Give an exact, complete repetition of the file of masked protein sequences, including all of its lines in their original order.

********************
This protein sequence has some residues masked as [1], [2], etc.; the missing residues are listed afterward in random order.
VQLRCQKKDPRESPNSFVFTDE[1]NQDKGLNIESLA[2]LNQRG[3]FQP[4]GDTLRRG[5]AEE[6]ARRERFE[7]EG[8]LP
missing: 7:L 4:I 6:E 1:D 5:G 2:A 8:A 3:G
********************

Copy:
This protein sequence has some residues masked as [1], [2], etc.; the missing residues are listed afterward in random order.
VQLRCQKKDPRESPNSFVFTDE[1]NQDKGLNIESLA[2]LNQRG[3]FQP[4]GDTLRRG[5]AEE[6]ARRERFE[7]EG[8]LP
missing: 7:L 4:I 6:E 1:D 5:G 2:A 8:A 3:G